Visitation restriction Effective Saturday, March 21, Ballad Health restricted all visitation to its inpatient hospital units, long-term care facilities or behavioral health centers. In accordance with recommendations from federal and state authorities, the health system will also postpone certain non-emergent surgeries and procedures. Patients should consult with their physicians to determine if their surgery or procedure will be impacted.
Exceptions to the visitation restriction include Ballad Health’s labor and delivery units, which will allow one visitor per room. The neonatal intensive care unit at Niswonger Children’s Hospital, as well as rooms with pediatric patients, will allow two visitors, but they must be parents or guardians.
Affected long-term care facilities include:
The behavioral health centers with these restrictions are:
Upon consultation with the local medical community, Ballad Health is implementing the guidance from federal and state authorities, which recommend hospitals postpone certain non-emergent procedural cases.
Based on the recommendations, Ballad Health will follow the COVID-19: Guidance for Triage of Non-Emergent Surgical Procedures published by the American College of Surgeons on March 17.
“We understand this might be disruptive, but we concur with the reasoning behind the recommendation and believe it is appropriate at this time,” said Clay Runnels, MD, executive vice president and chief physician executive for Ballad Health. “Our decision to postpone non-emergent cases will free up healthcare workers, medical supplies and ventilators, so we are fully prepared to care for any high-risk COVID-19 patients.”
Ballad Health leaders continue to urge the public to practice social distancing to impede the spread of COVID-19. Social distancing involves limiting contact with other individuals as much as possible by avoiding groups of 10 or more people and deliberately increasing the physical space between people by at least three to six feet.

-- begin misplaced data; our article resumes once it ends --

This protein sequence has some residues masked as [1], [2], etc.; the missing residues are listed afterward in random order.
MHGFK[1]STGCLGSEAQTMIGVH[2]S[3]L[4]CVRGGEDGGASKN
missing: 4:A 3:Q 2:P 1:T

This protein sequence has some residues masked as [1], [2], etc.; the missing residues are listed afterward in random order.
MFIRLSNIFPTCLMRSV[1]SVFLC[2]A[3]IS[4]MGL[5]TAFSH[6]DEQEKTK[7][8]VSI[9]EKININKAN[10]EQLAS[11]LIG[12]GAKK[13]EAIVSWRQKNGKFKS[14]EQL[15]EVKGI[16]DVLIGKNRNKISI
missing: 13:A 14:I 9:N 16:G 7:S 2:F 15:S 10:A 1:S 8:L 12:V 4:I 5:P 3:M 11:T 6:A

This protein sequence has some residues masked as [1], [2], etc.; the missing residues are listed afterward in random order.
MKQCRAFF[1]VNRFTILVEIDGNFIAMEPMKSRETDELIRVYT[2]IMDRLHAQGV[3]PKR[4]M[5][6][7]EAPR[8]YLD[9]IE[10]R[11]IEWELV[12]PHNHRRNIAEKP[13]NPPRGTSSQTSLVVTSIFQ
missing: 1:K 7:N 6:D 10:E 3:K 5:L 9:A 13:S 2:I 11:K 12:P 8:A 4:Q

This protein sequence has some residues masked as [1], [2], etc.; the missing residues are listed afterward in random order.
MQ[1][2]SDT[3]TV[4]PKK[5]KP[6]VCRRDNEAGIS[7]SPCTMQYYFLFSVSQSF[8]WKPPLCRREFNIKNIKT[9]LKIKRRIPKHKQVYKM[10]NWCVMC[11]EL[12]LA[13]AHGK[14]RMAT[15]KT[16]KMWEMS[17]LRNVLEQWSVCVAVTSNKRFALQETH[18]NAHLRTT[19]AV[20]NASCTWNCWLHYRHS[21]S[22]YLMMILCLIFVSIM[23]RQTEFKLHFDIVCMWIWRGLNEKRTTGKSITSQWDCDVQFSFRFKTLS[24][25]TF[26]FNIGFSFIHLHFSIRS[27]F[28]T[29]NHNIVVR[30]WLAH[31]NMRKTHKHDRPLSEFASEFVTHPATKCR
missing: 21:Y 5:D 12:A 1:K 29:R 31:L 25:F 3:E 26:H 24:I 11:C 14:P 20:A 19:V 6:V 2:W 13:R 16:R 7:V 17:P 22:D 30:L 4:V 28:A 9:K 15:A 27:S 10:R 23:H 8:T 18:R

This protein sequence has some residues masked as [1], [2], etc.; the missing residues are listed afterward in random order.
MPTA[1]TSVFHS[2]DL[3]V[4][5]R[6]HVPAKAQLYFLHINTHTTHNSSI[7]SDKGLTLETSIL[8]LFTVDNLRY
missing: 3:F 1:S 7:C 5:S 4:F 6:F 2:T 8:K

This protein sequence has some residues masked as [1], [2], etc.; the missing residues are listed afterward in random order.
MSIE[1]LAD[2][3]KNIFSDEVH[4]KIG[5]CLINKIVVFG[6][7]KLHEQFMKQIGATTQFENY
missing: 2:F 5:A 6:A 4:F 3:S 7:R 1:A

“Social distancing is the single best weapon we have to slow the spread of COVID-19 and keep local health care resources from becoming overwhelmed,” said Ballad Health Chief Executive Officer and President Alan Levine.
“This is serious. You can’t overreact to a virus nobody has immunity to – we have to take steps to prevent it. If we want to protect the people we love, we all must be serious about social distancing, hand washing and other preventive actions.”
Jamie Swift, infection prevention director at Ballad Health, said younger people need to especially follow the social distancing recommendations.
“This is not a virus that is just impacting the elderly and those with pre-existing conditions,” Swift said.
“As of Friday, more than half of the confirmed COVID-19 cases, around 55% of the 154 cases, were in people younger than 40 years old.”
If anyone experiences COVID-19 symptoms, including fever, cough and shortness of breath, please call Ballad Health’s Nurse Connect hotline at 833-822-5523 to be screened by a healthcare professional. The hotline is active 24 hours a day, 7 days a week.
As always, anyone in an emergency situation should call 911 or visit the nearest emergency department.
To learn more about COVID-19 and read updated information, please visit www.balladhealth.org/covid19.